Ideologies and Implementation of Change

Ideologies, Interests and Implementation of Change

There is clearly a close correspondence between Labour Party ideology and the collectivist position and between the libertarian wing of the Conservative Party and the 'minimalist' position. This correspondence is not, however, reflected in the composition and structure of the welfare services within the periods when both parties have held office for more than one full term. There is a striking contrast between the 'build-up' of the welfare state in the immediate post-war period during the Labour period of office, and the failure to 'prune' the welfare state during the ten years of Conservative government from 1979. Indeed, as Dilnot (Dilnot et al., 1984) has calculated, in 1978-1988 more than 25 million out of 56 million persons in the UK at any one time were receiving one or more social security benefits. The numbers, in descending order, were 12 million recipients of child benefit, 9.6 million pensioners, 7 million recipients of means-tested housing benefit, and 3 million recipients of unemployment benefit or supplementary benefit. It is interesting to speculate on this contrast.

One obvious source of explanation must lie in the firmness of commitment to ideology, following the familiar adage of Keynes that ideas and not vested interests are the mainspring of political change. There could be something in this argument. Ideological dispute on the broad dimensions of the welfare state within the Labour Party has been minimal. The most effective challenge from within the party in Labour's political heyday came from Crosland's Future of Socialism (1956), which questioned the necessity for perpetuation of benefits in kind, such as food subsidies, but certainly did not call for major changes in the provision of health and education services. In contrast, prominent Conservative ideologists have expressed strong doubts about the privatization of education and health services and the destruction of an income-related pension scheme23 as steps towards the perceived improvements associated with the 'Thatcherite' position. However, this division of opinion is not reflected in the range of proposals discussed at Cabinet level and which have reached at least the Green Paper stage, and even in government measures which have reached the statute book. The difference in commitment seems, therefore, to offer at best a small part of the explanation.

The influence of ideology on political events has been strongly challenged in recent years by public choice theorists as at most a necessary but not a sufficient condition for political change.24 Put very briefly, and inevitably superficially, public choice analysts emphasize the constraints governing the implementation of policy, which are reflected in the way different interest groups view the effect of policy changes on their economic position. When these changes conflict with the interests of a particular group, they will use alternative instruments of political participation - voting strength, lobbying, negotiation with officials and so on - to protect their position. The 'easy way out' for governments is to buy off political opposition by expansion of government services which improve the welfare of organized interest groups and to rely on some form of 'tax illusion' effect to diminish the perceived costs of expansion. This expansion will itself increase the immunity of relevant interest groups from the rigours of the market. When expansion of public services meets increasing taxpayer resistance, expressed in avoidance and evasion, then a government may still be able to retain interest group support by recourse to exemptions from the application of the law or by some comparable form of legal privilege.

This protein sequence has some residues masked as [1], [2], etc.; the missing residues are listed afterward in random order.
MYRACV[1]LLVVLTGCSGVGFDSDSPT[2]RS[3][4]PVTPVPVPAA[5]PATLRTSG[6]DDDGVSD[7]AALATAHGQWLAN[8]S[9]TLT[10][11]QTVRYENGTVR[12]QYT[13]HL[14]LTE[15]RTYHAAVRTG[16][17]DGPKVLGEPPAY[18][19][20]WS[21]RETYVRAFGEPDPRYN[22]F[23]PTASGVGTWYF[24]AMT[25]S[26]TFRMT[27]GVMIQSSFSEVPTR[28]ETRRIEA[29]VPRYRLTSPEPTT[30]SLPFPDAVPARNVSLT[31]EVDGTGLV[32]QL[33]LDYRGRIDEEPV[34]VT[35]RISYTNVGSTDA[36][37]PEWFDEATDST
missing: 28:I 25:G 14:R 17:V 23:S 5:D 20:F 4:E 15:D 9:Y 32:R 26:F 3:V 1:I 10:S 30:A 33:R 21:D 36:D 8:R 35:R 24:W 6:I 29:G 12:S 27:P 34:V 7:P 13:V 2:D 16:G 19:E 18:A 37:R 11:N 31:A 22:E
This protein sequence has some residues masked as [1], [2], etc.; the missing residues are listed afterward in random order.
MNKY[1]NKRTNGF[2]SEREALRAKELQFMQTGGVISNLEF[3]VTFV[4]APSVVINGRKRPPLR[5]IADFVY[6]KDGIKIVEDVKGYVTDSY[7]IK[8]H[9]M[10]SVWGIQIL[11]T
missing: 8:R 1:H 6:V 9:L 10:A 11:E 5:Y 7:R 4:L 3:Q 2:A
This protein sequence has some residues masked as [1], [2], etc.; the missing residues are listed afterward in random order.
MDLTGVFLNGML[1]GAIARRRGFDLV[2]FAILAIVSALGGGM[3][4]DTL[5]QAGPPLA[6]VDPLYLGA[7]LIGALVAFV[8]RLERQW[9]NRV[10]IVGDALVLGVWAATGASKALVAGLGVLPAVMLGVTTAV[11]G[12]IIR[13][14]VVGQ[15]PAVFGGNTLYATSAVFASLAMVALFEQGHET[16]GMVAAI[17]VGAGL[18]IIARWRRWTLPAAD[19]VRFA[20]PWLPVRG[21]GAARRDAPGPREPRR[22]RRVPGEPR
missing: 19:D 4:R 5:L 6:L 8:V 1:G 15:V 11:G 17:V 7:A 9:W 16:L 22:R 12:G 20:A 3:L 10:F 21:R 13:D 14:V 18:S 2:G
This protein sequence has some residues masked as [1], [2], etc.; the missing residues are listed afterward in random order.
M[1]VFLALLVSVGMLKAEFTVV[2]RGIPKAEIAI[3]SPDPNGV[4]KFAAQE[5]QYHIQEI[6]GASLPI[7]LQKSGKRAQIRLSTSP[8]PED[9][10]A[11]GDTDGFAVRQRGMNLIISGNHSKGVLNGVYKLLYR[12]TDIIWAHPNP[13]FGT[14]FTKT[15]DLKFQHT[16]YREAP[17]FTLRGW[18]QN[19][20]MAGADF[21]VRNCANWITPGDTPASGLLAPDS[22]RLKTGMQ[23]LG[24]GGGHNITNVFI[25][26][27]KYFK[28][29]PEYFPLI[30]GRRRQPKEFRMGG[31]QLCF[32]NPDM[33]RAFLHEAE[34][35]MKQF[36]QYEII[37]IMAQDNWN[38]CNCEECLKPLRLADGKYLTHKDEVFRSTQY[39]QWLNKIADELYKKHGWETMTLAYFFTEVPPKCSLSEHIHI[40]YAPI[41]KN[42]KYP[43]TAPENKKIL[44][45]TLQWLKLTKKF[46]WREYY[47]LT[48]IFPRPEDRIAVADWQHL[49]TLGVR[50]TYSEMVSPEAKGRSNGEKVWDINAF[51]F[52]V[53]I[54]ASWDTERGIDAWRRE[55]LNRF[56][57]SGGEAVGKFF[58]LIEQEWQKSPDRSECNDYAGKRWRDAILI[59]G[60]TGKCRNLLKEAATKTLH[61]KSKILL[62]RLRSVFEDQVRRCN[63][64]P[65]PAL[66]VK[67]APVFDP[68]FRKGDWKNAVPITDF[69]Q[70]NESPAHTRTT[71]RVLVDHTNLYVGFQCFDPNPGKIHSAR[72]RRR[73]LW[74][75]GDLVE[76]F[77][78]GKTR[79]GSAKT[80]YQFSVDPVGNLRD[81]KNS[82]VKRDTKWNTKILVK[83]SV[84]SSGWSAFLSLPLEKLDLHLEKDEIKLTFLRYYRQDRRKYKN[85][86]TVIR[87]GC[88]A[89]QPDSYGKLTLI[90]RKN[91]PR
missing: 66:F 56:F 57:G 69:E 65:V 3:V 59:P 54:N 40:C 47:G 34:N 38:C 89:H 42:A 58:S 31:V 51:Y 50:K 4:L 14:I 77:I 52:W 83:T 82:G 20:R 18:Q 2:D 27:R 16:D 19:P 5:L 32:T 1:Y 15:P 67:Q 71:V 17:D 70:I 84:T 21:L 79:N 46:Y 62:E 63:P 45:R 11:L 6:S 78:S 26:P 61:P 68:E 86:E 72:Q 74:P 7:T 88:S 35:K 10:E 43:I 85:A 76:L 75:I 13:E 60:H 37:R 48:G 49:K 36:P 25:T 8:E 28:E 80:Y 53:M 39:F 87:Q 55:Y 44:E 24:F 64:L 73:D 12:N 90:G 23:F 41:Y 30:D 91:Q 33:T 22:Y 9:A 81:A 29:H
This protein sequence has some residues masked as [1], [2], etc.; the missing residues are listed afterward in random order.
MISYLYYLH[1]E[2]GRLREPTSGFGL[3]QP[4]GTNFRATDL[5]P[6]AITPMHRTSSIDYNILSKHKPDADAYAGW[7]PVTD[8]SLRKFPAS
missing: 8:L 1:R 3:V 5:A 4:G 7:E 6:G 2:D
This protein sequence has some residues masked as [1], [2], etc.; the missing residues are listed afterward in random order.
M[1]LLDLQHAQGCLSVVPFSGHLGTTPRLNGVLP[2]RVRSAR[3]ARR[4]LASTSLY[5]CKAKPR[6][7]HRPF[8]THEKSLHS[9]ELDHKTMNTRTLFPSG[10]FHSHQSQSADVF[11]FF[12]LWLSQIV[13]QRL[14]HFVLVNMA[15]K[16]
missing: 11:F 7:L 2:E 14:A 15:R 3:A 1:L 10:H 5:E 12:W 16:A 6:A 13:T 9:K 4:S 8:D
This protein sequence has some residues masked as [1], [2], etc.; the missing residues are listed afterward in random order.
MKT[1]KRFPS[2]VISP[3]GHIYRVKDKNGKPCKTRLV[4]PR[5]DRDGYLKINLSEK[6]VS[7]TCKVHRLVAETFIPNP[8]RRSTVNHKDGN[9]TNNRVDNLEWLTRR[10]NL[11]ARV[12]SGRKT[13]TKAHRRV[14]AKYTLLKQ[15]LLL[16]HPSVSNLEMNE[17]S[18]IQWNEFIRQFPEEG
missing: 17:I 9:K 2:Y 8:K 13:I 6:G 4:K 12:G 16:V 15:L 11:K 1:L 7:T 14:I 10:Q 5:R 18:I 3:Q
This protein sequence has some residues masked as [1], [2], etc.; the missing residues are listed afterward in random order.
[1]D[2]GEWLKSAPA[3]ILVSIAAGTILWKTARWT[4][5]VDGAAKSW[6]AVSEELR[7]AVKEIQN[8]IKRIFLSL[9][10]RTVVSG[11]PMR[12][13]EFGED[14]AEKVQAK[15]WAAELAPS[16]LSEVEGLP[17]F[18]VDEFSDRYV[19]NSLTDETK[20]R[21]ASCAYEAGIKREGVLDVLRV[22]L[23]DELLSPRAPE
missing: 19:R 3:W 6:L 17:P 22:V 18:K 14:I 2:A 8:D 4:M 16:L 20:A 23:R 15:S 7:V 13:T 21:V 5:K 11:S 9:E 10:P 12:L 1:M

The public choice explanation accordingly would emphasize that a post-war Labour government would face little resistance from trade union, consumer and professional interest groups to a social policy which appeared to offer prizes for practically everyone. The atmosphere of a positive-sum game was also maintained by exploiting the prevalent under-consumptionist, left-wing, Keynesian view of economic prospects which claimed that expansion of government expenditure through provision of social services was a particularly appropriate way of maintaining the economy on a full employment growth path. The social opportunity cost of the growth of the public sector could be presented as zero. By the time the welfare costs of expansion of the public sector became apparent, professional groups such as doctors, nurses, teachers and administrators had been able to unionize and to obtain recognition of their bargaining rights with government. Therefore, any government trying to reduce the relative size as well as alter the composition and funding of welfare services is in a 'game' probably perceived by the players as 'zero-sum' rather than 'positive-sum'. In such a game each interest group will try, either individually or by forming coalitions, to throw the costs of change onto others.

It may also be a game of considerable uncertainty if, as is the case with health and education services, the benefits may be broadly assignable, but the financing of them is a quite separate operation. Thus if it is decided to charge for health and education services and to offset charging by a reduction in taxes, individuals' welfare loss from having to pay for the services can be clearly perceived by them, but the benefits from tax reduction may be widely diffused and hardly perceptible. In short, 'players' enjoined to enter a game of this kind perceived as zero-sum (possibly negative-sum), non-co-operative and beset by uncertain outcomes, will have a strong incentive to use political action designed to destroy the game itself.